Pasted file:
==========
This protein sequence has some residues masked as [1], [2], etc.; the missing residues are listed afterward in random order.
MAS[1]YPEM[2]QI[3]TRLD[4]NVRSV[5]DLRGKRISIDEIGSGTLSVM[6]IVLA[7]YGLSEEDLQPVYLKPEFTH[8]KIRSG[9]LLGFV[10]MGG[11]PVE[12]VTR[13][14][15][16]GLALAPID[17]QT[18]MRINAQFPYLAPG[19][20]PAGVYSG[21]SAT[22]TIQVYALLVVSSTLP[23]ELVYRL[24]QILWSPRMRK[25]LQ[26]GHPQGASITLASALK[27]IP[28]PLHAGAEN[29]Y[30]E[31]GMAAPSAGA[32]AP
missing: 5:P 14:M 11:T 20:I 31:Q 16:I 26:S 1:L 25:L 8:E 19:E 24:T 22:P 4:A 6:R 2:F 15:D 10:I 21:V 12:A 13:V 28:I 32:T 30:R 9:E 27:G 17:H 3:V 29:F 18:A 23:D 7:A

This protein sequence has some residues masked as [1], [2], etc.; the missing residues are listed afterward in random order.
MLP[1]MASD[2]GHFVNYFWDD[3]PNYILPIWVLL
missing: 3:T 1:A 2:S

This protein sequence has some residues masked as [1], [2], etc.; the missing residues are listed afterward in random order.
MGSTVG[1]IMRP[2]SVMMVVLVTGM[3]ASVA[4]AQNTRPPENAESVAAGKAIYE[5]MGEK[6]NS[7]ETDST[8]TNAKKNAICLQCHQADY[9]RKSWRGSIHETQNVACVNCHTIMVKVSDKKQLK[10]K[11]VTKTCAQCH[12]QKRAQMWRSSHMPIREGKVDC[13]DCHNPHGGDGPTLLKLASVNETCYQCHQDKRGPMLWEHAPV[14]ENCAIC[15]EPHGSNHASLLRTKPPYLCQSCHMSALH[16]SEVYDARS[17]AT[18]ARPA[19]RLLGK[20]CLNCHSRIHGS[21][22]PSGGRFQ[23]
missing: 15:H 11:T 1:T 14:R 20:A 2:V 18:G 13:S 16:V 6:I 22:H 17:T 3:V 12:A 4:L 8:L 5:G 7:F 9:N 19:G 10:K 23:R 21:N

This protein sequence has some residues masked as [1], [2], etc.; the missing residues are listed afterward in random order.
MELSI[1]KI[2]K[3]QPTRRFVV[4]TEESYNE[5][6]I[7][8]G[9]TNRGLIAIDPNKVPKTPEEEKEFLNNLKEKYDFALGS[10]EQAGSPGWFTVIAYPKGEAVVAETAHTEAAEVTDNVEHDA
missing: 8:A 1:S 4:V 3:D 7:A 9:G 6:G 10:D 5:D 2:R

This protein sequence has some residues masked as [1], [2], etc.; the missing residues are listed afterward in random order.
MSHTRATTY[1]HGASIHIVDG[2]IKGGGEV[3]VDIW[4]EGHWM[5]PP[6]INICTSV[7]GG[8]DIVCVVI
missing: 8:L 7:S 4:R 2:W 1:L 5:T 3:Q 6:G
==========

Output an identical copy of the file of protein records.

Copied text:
This protein sequence has some residues masked as [1], [2], etc.; the missing residues are listed afterward in random order.
MAS[1]YPEM[2]QI[3]TRLD[4]NVRSV[5]DLRGKRISIDEIGSGTLSVM[6]IVLA[7]YGLSEEDLQPVYLKPEFTH[8]KIRSG[9]LLGFV[10]MGG[11]PVE[12]VTR[13][14][15][16]GLALAPID[17]QT[18]MRINAQFPYLAPG[19][20]PAGVYSG[21]SAT[22]TIQVYALLVVSSTLP[23]ELVYRL[24]QILWSPRMRK[25]LQ[26]GHPQGASITLASALK[27]IP[28]PLHAGAEN[29]Y[30]E[31]GMAAPSAGA[32]AP
missing: 5:P 14:M 11:T 20:I 31:Q 16:I 26:S 1:L 25:L 8:E 19:E 24:T 22:P 4:A 6:R 2:F 15:D 10:I 21:V 12:A 13:V 28:I 32:T 30:R 9:E 27:G 17:H 3:V 29:F 18:A 23:D 7:A

This protein sequence has some residues masked as [1], [2], etc.; the missing residues are listed afterward in random order.
MLP[1]MASD[2]GHFVNYFWDD[3]PNYILPIWVLL
missing: 3:T 1:A 2:S

This protein sequence has some residues masked as [1], [2], etc.; the missing residues are listed afterward in random order.
MGSTVG[1]IMRP[2]SVMMVVLVTGM[3]ASVA[4]AQNTRPPENAESVAAGKAIYE[5]MGEK[6]NS[7]ETDST[8]TNAKKNAICLQCHQADY[9]RKSWRGSIHETQNVACVNCHTIMVKVSDKKQLK[10]K[11]VTKTCAQCH[12]QKRAQMWRSSHMPIREGKVDC[13]DCHNPHGGDGPTLLKLASVNETCYQCHQDKRGPMLWEHAPV[14]ENCAIC[15]EPHGSNHASLLRTKPPYLCQSCHMSALH[16]SEVYDARS[17]AT[18]ARPA[19]RLLGK[20]CLNCHSRIHGS[21][22]PSGGRFQ[23]
missing: 15:H 11:T 1:T 14:R 20:A 2:V 18:G 13:S 16:V 6:I 22:H 17:T 3:V 12:A 4:L 8:L 5:G 7:F 9:N 19:G 10:K 23:R 21:N

This protein sequence has some residues masked as [1], [2], etc.; the missing residues are listed afterward in random order.
MELSI[1]KI[2]K[3]QPTRRFVV[4]TEESYNE[5][6]I[7][8]G[9]TNRGLIAIDPNKVPKTPEEEKEFLNNLKEKYDFALGS[10]EQAGSPGWFTVIAYPKGEAVVAETAHTEAAEVTDNVEHDA
missing: 8:A 1:S 4:V 3:D 7:A 9:G 6:G 10:D 5:D 2:R

This protein sequence has some residues masked as [1], [2], etc.; the missing residues are listed afterward in random order.
MSHTRATTY[1]HGASIHIVDG[2]IKGGGEV[3]VDIW[4]EGHWM[5]PP[6]INICTSV[7]GG[8]DIVCVVI
missing: 8:L 7:S 4:R 2:W 1:L 5:T 3:Q 6:G